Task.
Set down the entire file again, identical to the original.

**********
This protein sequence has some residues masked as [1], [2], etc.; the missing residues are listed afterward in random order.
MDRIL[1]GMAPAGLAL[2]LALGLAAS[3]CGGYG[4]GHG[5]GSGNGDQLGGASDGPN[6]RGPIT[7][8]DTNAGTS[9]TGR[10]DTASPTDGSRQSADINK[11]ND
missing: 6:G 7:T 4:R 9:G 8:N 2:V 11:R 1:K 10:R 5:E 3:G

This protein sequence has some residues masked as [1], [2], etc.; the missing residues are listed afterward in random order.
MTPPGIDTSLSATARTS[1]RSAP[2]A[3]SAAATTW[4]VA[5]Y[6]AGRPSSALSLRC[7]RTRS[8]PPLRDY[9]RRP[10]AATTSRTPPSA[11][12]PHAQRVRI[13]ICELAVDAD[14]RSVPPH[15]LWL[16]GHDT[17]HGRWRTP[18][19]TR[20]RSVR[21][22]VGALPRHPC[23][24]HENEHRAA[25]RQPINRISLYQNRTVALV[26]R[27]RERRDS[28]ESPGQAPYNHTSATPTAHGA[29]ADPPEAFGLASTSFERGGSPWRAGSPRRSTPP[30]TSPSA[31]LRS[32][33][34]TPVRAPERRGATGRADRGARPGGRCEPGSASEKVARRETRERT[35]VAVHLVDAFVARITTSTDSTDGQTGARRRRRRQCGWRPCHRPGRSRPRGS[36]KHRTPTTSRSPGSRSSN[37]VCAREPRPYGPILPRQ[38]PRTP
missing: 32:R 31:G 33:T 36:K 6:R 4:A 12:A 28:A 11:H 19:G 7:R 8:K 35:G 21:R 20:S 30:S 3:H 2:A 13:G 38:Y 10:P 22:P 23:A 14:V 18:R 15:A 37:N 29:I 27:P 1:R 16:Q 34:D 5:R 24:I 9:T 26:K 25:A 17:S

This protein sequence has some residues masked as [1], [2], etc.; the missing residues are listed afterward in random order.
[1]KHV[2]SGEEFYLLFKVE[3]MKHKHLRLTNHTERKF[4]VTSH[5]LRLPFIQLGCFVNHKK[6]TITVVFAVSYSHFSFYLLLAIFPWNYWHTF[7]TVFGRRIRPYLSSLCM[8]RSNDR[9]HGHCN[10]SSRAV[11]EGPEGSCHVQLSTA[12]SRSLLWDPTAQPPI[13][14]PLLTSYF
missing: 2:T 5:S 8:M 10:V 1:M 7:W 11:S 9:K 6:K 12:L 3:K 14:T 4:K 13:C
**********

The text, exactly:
This protein sequence has some residues masked as [1], [2], etc.; the missing residues are listed afterward in random order.
MDRIL[1]GMAPAGLAL[2]LALGLAAS[3]CGGYG[4]GHG[5]GSGNGDQLGGASDGPN[6]RGPIT[7][8]DTNAGTS[9]TGR[10]DTASPTDGSRQSADINK[11]ND
missing: 6:G 7:T 4:R 9:G 8:N 2:V 11:R 1:K 10:R 5:E 3:G

This protein sequence has some residues masked as [1], [2], etc.; the missing residues are listed afterward in random order.
MTPPGIDTSLSATARTS[1]RSAP[2]A[3]SAAATTW[4]VA[5]Y[6]AGRPSSALSLRC[7]RTRS[8]PPLRDY[9]RRP[10]AATTSRTPPSA[11][12]PHAQRVRI[13]ICELAVDAD[14]RSVPPH[15]LWL[16]GHDT[17]HGRWRTP[18][19]TR[20]RSVR[21][22]VGALPRHPC[23][24]HENEHRAA[25]RQPINRISLYQNRTVALV[26]R[27]RERRDS[28]ESPGQAPYNHTSATPTAHGA[29]ADPPEAFGLASTSFERGGSPWRAGSPRRSTPP[30]TSPSA[31]LRS[32][33][34]TPVRAPERRGATGRADRGARPGGRCEPGSASEKVARRETRERT[35]VAVHLVDAFVARITTSTDSTDGQTGARRRRRRQCGWRPCHRPGRSRPRGS[36]KHRTPTTSRSPGSRSSN[37]VCAREPRPYGPILPRQ[38]PRTP
missing: 32:R 31:G 33:T 36:K 6:R 4:A 12:A 28:A 11:H 19:G 7:R 8:K 35:G 21:R 20:S 30:S 3:H 2:A 13:G 38:Y 10:P 22:P 23:A 14:V 18:R 15:A 37:N 29:I 27:P 1:R 16:Q 34:D 5:R 24:I 9:T 26:K 25:A 17:S

This protein sequence has some residues masked as [1], [2], etc.; the missing residues are listed afterward in random order.
[1]KHV[2]SGEEFYLLFKVE[3]MKHKHLRLTNHTERKF[4]VTSH[5]LRLPFIQLGCFVNHKK[6]TITVVFAVSYSHFSFYLLLAIFPWNYWHTF[7]TVFGRRIRPYLSSLCM[8]RSNDR[9]HGHCN[10]SSRAV[11]EGPEGSCHVQLSTA[12]SRSLLWDPTAQPPI[13][14]PLLTSYF
missing: 2:T 5:S 8:M 10:V 1:M 7:W 11:S 9:K 6:K 12:L 3:K 14:T 4:K 13:C